Example project:

A getting started project can be founded on github (https://github.com/elpsk/Roborock-Controller).

You can simply clone it and run locally on your desktop:

root@kali:~/roborock# git clone https://github.com/elpsk/Roborock-Controller .
root@kali:~/roborock# npm install
root@kali:~/roborock# node index.js

Output for demo project:

Connected to MiioDevice {
  model=roborock.vacuum.s5,
  types=miio:vacuum, miio, vaccuum,
  capabilities=adjustable-fan-speed, fan-speed, spot-cleaning, autonomous-cleaning, cleaning-state, error-state, charging-state, battery-level, state
}
[...]
{
  fanSpeed: 60,
  cleanArea: 48.4475,
  cleanTime: 2459,
  in_cleaning: 0,
  filterWorkTime: 15617,
  sensorDirtyTime: 15507
}
[...]

Available extra socket commands can be founded here:

https://github.com/elpsk/XiaomiRobotVacuumProtocol


Map zone selector

The map is an image large 52000 x 52000.

Your robot is not rooted so you need to play a little bit with the coordinates to find the exact rectangles around your rooms.

In the demo project you can find two simple methods:

  1. goToTarget
  2. startCleanZones

goToTarget(x, y)

The goToTarget function accepts two parameters, x and y positions. It sends the robot to the desired position in your house.

device.goToTarget( 25000, 25000)
.then()
.catch( err => {
console.log( err )
})

startCleanZones(zones)

The startClearZones function accepts one parameter, an array of zones. It asks the robot to clean the desired area.

Every zone is a model defined as:

[26234, 26042, 27284, 26642, 1]

Where first 4 positions are the bounds of the map and
latest one is the number of clean repetitions needed.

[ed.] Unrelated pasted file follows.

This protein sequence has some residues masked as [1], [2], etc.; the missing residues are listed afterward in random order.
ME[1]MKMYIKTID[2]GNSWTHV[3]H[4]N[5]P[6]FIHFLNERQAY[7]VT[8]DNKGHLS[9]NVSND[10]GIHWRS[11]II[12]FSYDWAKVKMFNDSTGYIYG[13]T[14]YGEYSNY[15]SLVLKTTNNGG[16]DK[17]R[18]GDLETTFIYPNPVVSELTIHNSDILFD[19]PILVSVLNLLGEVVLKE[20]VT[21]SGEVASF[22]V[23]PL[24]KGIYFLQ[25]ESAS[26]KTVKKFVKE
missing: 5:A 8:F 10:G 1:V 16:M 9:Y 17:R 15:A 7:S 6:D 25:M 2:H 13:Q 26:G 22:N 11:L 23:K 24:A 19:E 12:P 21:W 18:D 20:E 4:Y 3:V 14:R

The coordinate order is
[bottom-left-x, bottom-left-y, top-right-x, top-right-y]

Example:

const zones = [
[26234, 26042, 27284, 26642, 1], // zone A, clear once
[26232, 25304, 27282, 25804, 2], // zone B, clear twice
[26246, 24189, 27296, 25139, 3] // zone C, clear 3 times
]

device.startCleanZones( [zones] )
.then()
.catch( err => {
console.log( err )
})

The robot now cleans the 3 zones passed for the repetitions you want.


Using the combination of these two functions, you are able to script your robot and clean your desired area only.


Alexa/Google/Siri, clean the kitchen!

For using your favourite home assistant and send a command like my original one “Alexa clean the kitchen” or “Hey Google, clean the bathroom” or “Siri, clean the bedroom“, you need to work a little bit but it is quite simple to implement by yourself.

Here some useful links:


What’s next?

A graphical tool that extracts the coordinates directly from your map.

If you’ve already done something similar, please let me know.


Update 😭

While writing this post, the Xiaomi releases a new app update with the following features:

This means that the selective room cleaning is now native!

So, all of my work is now useless, but I’ve learned a lot from doing this. No time wasted when you learn!

Enjoy cleaning!

Alberto Pasca